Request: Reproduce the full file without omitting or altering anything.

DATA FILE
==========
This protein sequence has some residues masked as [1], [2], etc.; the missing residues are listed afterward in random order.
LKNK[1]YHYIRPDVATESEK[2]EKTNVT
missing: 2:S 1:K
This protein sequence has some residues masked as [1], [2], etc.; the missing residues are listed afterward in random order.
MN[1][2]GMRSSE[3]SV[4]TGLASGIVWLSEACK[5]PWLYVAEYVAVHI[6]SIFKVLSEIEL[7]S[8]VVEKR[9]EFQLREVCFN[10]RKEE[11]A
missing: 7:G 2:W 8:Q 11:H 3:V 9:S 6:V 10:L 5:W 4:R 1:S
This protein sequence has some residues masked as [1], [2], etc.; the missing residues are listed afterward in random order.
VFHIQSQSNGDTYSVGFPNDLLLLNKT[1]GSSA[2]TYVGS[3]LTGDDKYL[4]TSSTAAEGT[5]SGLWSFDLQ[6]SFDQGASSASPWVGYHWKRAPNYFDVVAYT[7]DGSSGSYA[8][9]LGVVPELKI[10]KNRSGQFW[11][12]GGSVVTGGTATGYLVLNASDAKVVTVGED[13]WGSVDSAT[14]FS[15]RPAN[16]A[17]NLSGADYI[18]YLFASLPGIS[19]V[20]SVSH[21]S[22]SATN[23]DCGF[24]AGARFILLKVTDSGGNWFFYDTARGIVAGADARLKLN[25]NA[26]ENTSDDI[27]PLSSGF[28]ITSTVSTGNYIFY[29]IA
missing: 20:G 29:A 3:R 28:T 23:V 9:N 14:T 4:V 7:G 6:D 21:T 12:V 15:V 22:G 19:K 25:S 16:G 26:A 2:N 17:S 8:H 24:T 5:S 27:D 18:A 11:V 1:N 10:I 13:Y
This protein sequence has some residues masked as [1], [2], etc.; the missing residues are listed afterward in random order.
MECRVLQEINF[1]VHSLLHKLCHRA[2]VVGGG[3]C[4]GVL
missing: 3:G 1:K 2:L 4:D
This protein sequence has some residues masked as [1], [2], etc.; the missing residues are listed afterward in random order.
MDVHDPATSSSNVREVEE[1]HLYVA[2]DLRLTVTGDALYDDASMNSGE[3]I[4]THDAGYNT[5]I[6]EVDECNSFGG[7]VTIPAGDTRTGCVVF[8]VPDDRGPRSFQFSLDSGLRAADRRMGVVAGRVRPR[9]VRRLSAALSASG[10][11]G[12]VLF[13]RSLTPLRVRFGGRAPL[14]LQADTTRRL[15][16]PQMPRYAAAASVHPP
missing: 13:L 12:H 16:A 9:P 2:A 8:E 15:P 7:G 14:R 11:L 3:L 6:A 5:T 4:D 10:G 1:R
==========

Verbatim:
This protein sequence has some residues masked as [1], [2], etc.; the missing residues are listed afterward in random order.
LKNK[1]YHYIRPDVATESEK[2]EKTNVT
missing: 2:S 1:K
This protein sequence has some residues masked as [1], [2], etc.; the missing residues are listed afterward in random order.
MN[1][2]GMRSSE[3]SV[4]TGLASGIVWLSEACK[5]PWLYVAEYVAVHI[6]SIFKVLSEIEL[7]S[8]VVEKR[9]EFQLREVCFN[10]RKEE[11]A
missing: 7:G 2:W 8:Q 11:H 3:V 9:S 6:V 10:L 5:W 4:R 1:S
This protein sequence has some residues masked as [1], [2], etc.; the missing residues are listed afterward in random order.
VFHIQSQSNGDTYSVGFPNDLLLLNKT[1]GSSA[2]TYVGS[3]LTGDDKYL[4]TSSTAAEGT[5]SGLWSFDLQ[6]SFDQGASSASPWVGYHWKRAPNYFDVVAYT[7]DGSSGSYA[8][9]LGVVPELKI[10]KNRSGQFW[11][12]GGSVVTGGTATGYLVLNASDAKVVTVGED[13]WGSVDSAT[14]FS[15]RPAN[16]A[17]NLSGADYI[18]YLFASLPGIS[19]V[20]SVSH[21]S[22]SATN[23]DCGF[24]AGARFILLKVTDSGGNWFFYDTARGIVAGADARLKLN[25]NA[26]ENTSDDI[27]PLSSGF[28]ITSTVSTGNYIFY[29]IA
missing: 20:G 29:A 3:R 28:T 23:V 9:N 14:T 4:V 7:G 6:D 21:T 12:V 15:V 22:G 19:K 25:S 16:G 26:A 2:N 17:S 8:H 24:T 5:S 27:D 18:A 11:V 1:N 10:I 13:Y
This protein sequence has some residues masked as [1], [2], etc.; the missing residues are listed afterward in random order.
MECRVLQEINF[1]VHSLLHKLCHRA[2]VVGGG[3]C[4]GVL
missing: 3:G 1:K 2:L 4:D
This protein sequence has some residues masked as [1], [2], etc.; the missing residues are listed afterward in random order.
MDVHDPATSSSNVREVEE[1]HLYVA[2]DLRLTVTGDALYDDASMNSGE[3]I[4]THDAGYNT[5]I[6]EVDECNSFGG[7]VTIPAGDTRTGCVVF[8]VPDDRGPRSFQFSLDSGLRAADRRMGVVAGRVRPR[9]VRRLSAALSASG[10][11]G[12]VLF[13]RSLTPLRVRFGGRAPL[14]LQADTTRRL[15][16]PQMPRYAAAASVHPP
missing: 13:L 12:H 16:A 9:P 2:A 8:E 15:P 7:G 14:R 11:L 3:L 6:A 5:T 4:D 10:G 1:R